Students meet PAWS family for the first time


Sophia Aeby

Theology teacher Kathryn McMichael gives instructions for an icebreaker activity. Students were asked to introduce themselves with their name and a food that starts with the first letter of their name.

Sophia Aeby, Video Editor

WEB EXCLUSIVE Students had their first family PAWS meeting today comprised of students from each grade after assembly.

“The purpose is really just to interact with a lot of people you might not usually interact with,” math teacher Amy Leaver said. “I think it is really nice to interact in a low-stress area, and it is especially nice for juniors and seniors to meet freshman and sophomores.”

In order for students to feel more comfortable, PAWS families played games to get students laughing and working together such as telephone and name association games.

“It was really fun because it was really creative to see how all the groups got together,” freshman Madison Wong said. “I did not  really learn anything new but it was really fun doing the telephone activity because it brought out the funny side of people.”

The goal of PAWS families is to bring together students across all grade levels and strengthen the community according to school counselor Annie Egan.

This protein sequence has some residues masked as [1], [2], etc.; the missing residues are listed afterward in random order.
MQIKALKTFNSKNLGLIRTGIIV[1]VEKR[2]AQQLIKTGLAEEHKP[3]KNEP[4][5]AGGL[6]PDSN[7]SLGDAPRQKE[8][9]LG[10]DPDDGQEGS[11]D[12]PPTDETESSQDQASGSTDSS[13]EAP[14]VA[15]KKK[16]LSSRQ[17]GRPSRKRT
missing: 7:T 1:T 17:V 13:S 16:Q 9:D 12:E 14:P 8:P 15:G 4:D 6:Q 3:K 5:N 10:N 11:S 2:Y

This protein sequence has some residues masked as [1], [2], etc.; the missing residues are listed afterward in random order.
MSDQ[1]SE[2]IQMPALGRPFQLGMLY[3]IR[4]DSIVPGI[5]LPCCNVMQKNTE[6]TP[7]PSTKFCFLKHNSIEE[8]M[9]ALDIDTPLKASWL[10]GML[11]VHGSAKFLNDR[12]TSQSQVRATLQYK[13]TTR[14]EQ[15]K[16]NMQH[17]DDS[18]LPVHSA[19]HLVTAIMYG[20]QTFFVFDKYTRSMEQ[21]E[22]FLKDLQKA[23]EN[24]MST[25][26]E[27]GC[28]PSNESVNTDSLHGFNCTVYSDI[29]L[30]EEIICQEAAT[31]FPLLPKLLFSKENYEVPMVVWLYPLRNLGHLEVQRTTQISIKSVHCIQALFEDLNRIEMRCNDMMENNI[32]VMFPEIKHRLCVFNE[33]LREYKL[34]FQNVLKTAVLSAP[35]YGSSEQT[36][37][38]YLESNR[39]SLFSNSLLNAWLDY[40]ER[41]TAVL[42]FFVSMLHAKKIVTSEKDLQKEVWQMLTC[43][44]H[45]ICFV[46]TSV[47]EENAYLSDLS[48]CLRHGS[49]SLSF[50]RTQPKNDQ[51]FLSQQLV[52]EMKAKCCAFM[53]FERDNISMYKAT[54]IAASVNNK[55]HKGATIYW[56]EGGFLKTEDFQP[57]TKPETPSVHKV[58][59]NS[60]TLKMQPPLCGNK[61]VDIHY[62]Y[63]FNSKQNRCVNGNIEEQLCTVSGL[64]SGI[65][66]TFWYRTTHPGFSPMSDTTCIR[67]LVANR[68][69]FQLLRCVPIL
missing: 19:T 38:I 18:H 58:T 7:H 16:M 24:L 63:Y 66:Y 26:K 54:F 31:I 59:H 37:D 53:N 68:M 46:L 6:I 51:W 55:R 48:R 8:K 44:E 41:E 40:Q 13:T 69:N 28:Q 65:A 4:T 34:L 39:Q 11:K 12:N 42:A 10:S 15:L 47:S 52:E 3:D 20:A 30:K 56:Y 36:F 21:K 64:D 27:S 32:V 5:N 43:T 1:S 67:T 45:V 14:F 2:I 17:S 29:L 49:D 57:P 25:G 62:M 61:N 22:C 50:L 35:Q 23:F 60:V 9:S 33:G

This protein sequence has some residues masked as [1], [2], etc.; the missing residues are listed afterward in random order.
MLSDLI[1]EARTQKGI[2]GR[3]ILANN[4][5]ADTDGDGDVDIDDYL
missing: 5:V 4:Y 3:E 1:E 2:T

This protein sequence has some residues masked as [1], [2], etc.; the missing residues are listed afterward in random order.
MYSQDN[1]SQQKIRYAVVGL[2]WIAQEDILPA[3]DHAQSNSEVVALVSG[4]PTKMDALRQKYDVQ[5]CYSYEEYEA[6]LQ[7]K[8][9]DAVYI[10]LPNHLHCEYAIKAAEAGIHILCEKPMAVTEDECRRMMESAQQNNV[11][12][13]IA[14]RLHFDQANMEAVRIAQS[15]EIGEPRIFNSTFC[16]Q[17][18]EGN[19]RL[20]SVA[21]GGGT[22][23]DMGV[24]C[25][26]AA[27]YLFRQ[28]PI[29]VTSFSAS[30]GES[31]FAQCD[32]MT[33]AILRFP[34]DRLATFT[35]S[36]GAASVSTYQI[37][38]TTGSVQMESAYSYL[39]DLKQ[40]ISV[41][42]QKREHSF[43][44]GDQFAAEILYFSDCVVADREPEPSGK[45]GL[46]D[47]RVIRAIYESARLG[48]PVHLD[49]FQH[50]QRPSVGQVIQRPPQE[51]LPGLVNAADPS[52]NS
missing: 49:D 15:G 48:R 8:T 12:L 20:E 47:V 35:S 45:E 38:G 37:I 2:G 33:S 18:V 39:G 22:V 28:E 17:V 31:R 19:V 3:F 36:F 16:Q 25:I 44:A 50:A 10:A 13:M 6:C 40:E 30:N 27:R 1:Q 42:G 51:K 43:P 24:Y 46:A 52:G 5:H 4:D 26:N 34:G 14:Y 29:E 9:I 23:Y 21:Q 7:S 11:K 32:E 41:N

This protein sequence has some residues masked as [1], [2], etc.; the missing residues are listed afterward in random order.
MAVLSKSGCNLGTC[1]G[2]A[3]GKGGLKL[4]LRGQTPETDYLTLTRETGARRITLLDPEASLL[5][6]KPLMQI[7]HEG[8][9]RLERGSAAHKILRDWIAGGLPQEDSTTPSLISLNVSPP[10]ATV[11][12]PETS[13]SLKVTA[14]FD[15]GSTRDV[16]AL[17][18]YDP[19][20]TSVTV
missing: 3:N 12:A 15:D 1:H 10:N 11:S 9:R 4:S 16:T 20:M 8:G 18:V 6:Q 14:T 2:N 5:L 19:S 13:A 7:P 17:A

“I think PAWS families are important because it offers communication between different grades and builds community,” junior Arlena Jackson said. “In order to bond more, I think we could also do interesting icebreaker games or some sort of activities to make people work together.”

PAWS families have up to a total of 45 students. The families provide a space for students to interact with other students from all grades.

“We played a game of telephone charades and I thought it was very funny since the students were terrible at it but it kind of just put them more at ease,” Leaver said. “ I think when we first got together the freshmen were very nervous and the seniors were very talkative, which is normal, so I think students were able to connect and hopefully facilitate relationships better through PAWS families.”